A charity which works with people affected by sex trafficking and prostitution dealt with 304 cases last year.
Ruhama is calling for more to be done to address the harms caused to people in the sex trade.
The charity's annual report reveals it supported 304 women, transgender people and men in 2017.
109 of these people were victims of sex trafficking.
The charity dealt with people from 39 different countries and the vast majority of those seeking support were women.
It says there is a huge demand on its services. It held over 3,000 face to face meetings and made 23,000 telephone contacts.
"Women tell us of many incidences of physical violence, rape and sexual assault, which they have experienced at the hands of sex buyers, pimps, traffickers and opportunistic criminals alike," said Sarah Benson, CEO of Ruhama.
"In 2017, we supported dozens of women to formally report crimes committed against them to An Garda Síochána, and a number of others to more informally share information about assaults and other offences against them."
It has been illegal to pay for sex here since March 2017 but no convictions have yet been secured.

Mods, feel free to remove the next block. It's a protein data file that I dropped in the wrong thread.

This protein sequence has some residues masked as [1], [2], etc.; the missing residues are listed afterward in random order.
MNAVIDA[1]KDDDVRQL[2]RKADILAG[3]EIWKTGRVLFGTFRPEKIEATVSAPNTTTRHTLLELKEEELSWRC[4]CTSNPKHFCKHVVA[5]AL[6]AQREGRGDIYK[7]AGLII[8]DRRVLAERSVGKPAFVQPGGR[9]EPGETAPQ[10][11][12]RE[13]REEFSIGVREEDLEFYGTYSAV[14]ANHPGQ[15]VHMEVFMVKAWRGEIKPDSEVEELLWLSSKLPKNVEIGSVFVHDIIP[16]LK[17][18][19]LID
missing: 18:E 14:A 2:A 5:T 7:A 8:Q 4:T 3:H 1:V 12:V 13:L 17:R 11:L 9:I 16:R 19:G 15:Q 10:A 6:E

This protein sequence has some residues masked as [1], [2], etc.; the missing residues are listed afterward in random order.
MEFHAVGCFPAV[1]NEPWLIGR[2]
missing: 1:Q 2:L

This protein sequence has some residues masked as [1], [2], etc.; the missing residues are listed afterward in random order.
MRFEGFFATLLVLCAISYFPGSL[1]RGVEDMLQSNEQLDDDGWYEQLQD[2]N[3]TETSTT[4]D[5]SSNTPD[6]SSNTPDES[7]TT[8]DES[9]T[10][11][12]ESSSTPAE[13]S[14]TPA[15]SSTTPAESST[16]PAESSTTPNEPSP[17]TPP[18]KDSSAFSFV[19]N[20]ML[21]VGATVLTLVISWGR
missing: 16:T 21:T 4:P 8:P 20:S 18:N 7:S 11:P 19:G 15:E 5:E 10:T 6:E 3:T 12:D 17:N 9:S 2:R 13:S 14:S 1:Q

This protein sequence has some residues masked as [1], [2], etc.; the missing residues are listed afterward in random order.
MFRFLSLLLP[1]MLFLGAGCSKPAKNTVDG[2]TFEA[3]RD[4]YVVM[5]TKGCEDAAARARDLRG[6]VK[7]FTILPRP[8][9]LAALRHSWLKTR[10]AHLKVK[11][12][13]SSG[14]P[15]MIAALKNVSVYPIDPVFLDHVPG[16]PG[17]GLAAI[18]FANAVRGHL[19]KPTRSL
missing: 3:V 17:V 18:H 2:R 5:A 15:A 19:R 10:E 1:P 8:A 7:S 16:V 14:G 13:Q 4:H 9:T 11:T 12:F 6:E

Ruhama says that swift and decisive action is needed from gardaí to target buyers and organisers
It is also calling for the Government to raise public awareness that purchasing sex is now a crime.
"We are deeply disappointed that no convictions against sex buyers have been secured under this legislation to date," said Ms Benson.
"The law cannot therefore be said to have been fully implemented. This means that the trade continues to have a customer base operating with impunity, and therefore continues to thrive, as do the organised criminal gangs profiting from the sexual exploitation of women.
"While Ruhama welcomes the increased efforts being made by some Garda units to support those in prostitution to safely report crimes against them, this is not enough.
"We need swift and decisive action from An Garda Síochána to effectively target both sex buyers and prostitution organisers using this important legislation that they now have at their disposal.